Holes in the drug market place: How do we overcome these obstacles?

February 3, 2014

Complex diseases present complex challenges for researchers, clinicians, drug manufacturers, and FDA for a variety of reasons. The impact, however, is felt at the patient level, particularly when there are no FDA-approved treatments. In some cases, such as myalgic encephalomyelitis, commonly known as chronic fatigue syndrome (ME/CFS), the devastating effects of the disease are exacerbated by the huge deficit in the drug application and approval pipeline. This leaves the patient population with little hope.

Complex diseases present complex challenges for researchers, clinicians, drug manufacturers, and FDA for a variety of reasons. The impact, however, is felt at the patient level, particularly when there are no FDA-approved treatments. In some cases, such as myalgic encephalomyelitis, commonly known as chronic fatigue syndrome (ME/CFS), the devastating effects of the disease are exacerbated by the huge deficit in the drug application and approval pipeline. This leaves the patient population with little hope.

Dysfunction at multiple levels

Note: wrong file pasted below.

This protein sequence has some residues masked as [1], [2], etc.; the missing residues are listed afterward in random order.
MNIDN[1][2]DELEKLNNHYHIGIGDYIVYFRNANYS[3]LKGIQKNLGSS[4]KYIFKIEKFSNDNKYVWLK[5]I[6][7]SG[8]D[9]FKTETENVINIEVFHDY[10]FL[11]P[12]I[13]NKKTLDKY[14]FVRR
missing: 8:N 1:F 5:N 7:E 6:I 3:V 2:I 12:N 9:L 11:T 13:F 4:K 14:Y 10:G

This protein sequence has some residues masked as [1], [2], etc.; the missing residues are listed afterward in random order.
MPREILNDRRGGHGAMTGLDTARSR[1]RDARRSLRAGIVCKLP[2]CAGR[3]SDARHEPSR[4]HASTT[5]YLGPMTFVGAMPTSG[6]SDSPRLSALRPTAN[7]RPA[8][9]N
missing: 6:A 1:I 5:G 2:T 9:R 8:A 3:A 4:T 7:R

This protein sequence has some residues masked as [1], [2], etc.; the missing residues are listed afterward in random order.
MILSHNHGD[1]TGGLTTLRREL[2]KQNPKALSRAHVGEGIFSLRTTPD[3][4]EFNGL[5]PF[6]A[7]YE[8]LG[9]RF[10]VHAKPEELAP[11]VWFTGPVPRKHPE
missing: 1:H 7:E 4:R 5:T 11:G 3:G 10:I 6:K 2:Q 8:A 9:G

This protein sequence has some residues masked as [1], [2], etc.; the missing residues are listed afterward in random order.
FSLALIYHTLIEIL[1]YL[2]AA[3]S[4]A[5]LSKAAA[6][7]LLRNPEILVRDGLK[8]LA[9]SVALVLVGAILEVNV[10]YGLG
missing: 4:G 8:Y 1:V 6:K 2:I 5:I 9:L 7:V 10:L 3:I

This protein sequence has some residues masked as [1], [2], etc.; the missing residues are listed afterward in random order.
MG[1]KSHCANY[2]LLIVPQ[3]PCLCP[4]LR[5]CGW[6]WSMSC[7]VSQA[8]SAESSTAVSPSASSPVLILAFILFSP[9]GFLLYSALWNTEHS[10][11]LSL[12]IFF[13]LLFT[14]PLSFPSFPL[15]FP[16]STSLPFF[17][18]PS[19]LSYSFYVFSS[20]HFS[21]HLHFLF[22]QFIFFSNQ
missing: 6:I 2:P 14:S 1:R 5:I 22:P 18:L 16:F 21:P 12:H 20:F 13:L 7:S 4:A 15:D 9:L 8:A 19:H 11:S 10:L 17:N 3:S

ME/CFS is a complex, multisystem disease in which the adverse health consequences are manifold. ME/CFS patients are not homogenous and vary in severity, onset, expression of symptoms, and comorbid conditions. Many of the patients are severely debilitated with little to no function or quality of life. FDA categorizes ME/CFS as a serious condition. Their recent Voice of the Patient report reveals the personal and professional devastation caused by this disease.1 ME/CFS is characterized by cognitive symptoms such as confusion, disorientation, and the inability to process information. The physical symptoms include unrefreshing sleep, orthostatic intolerance, and gastrointestinal symptoms along with fear, anxiety, and depression. Most notable among symptoms is an overwhelming persistent and relapsing fatigue, as well as “postexertional malaise,” which patients describe as a “collapse” or “crash.” These collapses are a result of cognitive or physical exertion beyond the limited aerobic capacity at that moment and can last for days, weeks, months, or years. The multifaceted nature of this type of chronic illness leaves the question: Where does one start to impact the disease? Drug manufacturers look for a transparent regulatory path, and FDA relies on validated endpoints and biomarkers.